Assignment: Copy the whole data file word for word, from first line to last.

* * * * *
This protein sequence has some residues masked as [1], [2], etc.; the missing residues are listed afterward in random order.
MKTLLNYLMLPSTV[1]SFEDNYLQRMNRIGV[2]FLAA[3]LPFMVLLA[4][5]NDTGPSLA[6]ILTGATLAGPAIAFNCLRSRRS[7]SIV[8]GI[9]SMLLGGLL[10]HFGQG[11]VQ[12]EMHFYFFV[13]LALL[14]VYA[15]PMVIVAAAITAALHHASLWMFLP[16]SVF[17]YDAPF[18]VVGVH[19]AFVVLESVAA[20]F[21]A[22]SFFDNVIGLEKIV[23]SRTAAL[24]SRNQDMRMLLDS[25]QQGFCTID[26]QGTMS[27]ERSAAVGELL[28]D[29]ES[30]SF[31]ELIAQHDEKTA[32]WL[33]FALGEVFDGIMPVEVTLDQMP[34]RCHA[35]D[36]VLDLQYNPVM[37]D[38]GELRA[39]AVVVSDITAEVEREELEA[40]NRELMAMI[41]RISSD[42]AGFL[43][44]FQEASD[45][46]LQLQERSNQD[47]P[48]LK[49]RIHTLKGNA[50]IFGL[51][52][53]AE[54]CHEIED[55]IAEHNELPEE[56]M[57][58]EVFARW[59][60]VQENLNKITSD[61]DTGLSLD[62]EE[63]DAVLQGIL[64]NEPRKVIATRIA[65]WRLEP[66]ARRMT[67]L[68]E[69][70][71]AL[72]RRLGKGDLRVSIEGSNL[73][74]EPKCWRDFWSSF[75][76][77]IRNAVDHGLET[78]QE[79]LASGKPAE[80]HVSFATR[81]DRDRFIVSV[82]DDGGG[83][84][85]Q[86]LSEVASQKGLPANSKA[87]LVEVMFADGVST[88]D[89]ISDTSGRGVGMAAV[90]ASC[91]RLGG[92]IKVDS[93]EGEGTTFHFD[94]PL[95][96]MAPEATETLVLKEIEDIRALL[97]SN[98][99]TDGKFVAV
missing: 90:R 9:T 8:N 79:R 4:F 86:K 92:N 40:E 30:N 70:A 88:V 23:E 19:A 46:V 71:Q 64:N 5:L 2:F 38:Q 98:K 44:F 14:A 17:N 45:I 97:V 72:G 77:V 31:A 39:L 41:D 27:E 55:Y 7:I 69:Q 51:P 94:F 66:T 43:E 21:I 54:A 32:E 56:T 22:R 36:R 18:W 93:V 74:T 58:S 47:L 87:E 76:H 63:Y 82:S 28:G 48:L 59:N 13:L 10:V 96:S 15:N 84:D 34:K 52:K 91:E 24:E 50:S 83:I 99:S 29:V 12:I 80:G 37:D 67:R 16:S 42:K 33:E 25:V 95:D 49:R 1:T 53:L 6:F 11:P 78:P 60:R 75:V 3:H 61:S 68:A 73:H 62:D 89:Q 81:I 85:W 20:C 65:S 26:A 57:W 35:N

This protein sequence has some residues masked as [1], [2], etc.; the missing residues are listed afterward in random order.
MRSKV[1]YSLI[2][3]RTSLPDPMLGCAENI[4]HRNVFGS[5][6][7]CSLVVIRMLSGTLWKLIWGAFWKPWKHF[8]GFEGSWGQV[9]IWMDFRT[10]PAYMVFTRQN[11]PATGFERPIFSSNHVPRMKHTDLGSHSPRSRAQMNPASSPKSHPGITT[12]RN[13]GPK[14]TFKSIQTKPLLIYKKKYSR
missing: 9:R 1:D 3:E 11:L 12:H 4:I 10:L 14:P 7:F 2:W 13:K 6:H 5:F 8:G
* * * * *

This protein sequence has some residues masked as [1], [2], etc.; the missing residues are listed afterward in random order.
MKTLLNYLMLPSTV[1]SFEDNYLQRMNRIGV[2]FLAA[3]LPFMVLLA[4][5]NDTGPSLA[6]ILTGATLAGPAIAFNCLRSRRS[7]SIV[8]GI[9]SMLLGGLL[10]HFGQG[11]VQ[12]EMHFYFFV[13]LALL[14]VYA[15]PMVIVAAAITAALHHASLWMFLP[16]SVF[17]YDAPF[18]VVGVH[19]AFVVLESVAA[20]F[21]A[22]SFFDNVIGLEKIV[23]SRTAAL[24]SRNQDMRMLLDS[25]QQGFCTID[26]QGTMS[27]ERSAAVGELL[28]D[29]ES[30]SF[31]ELIAQHDEKTA[32]WL[33]FALGEVFDGIMPVEVTLDQMP[34]RCHA[35]D[36]VLDLQYNPVM[37]D[38]GELRA[39]AVVVSDITAEVEREELEA[40]NRELMAMI[41]RISSD[42]AGFL[43][44]FQEASD[45][46]LQLQERSNQD[47]P[48]LK[49]RIHTLKGNA[50]IFGL[51][52][53]AE[54]CHEIED[55]IAEHNELPEE[56]M[57][58]EVFARW[59][60]VQENLNKITSD[61]DTGLSLD[62]EE[63]DAVLQGIL[64]NEPRKVIATRIA[65]WRLEP[66]ARRMT[67]L[68]E[69][70][71]AL[72]RRLGKGDLRVSIEGSNL[73][74]EPKCWRDFWSSF[75][76][77]IRNAVDHGLET[78]QE[79]LASGKPAE[80]HVSFATR[81]DRDRFIVSV[82]DDGGG[83][84][85]Q[86]LSEVASQKGLPANSKA[87]LVEVMFADGVST[88]D[89]ISDTSGRGVGMAAV[90]ASC[91]RLGG[92]IKVDS[93]EGEGTTFHFD[94]PL[95][96]MAPEATETLVLKEIEDIRALL[97]SN[98][99]TDGKFVAV
missing: 90:R 9:T 8:N 79:R 4:F 86:K 92:N 40:E 30:N 70:A 88:V 23:E 19:A 46:V 71:Q 64:N 5:L 2:F 38:Q 98:K 44:F 14:A 17:N 45:I 97:V 72:G 77:V 31:A 39:L 41:D 27:E 55:Y 7:I 69:Q 51:P 94:F 66:T 43:E 21:I 54:A 32:E 56:T 22:R 36:R 18:W 93:V 74:T 58:S 47:L 87:E 76:H 63:Y 82:S 28:G 48:L 59:N 13:L 10:V 96:S 15:N 84:D 34:K 52:K 91:E 24:E 50:S 83:I 99:S 29:V 12:I 80:G 37:D 67:R 16:S 42:K 33:E 25:V 95:D 49:R 1:T 53:L 6:F 11:P 78:P 60:R 75:V 3:H 61:S 68:A 73:H 62:D 89:Q 81:I 85:W 20:C 65:S 26:A 57:W 35:N

This protein sequence has some residues masked as [1], [2], etc.; the missing residues are listed afterward in random order.
MRSKV[1]YSLI[2][3]RTSLPDPMLGCAENI[4]HRNVFGS[5][6][7]CSLVVIRMLSGTLWKLIWGAFWKPWKHF[8]GFEGSWGQV[9]IWMDFRT[10]PAYMVFTRQN[11]PATGFERPIFSSNHVPRMKHTDLGSHSPRSRAQMNPASSPKSHPGITT[12]RN[13]GPK[14]TFKSIQTKPLLIYKKKYSR
missing: 9:R 1:D 3:E 11:L 12:H 4:I 10:L 14:P 7:F 2:W 13:K 6:H 5:F 8:G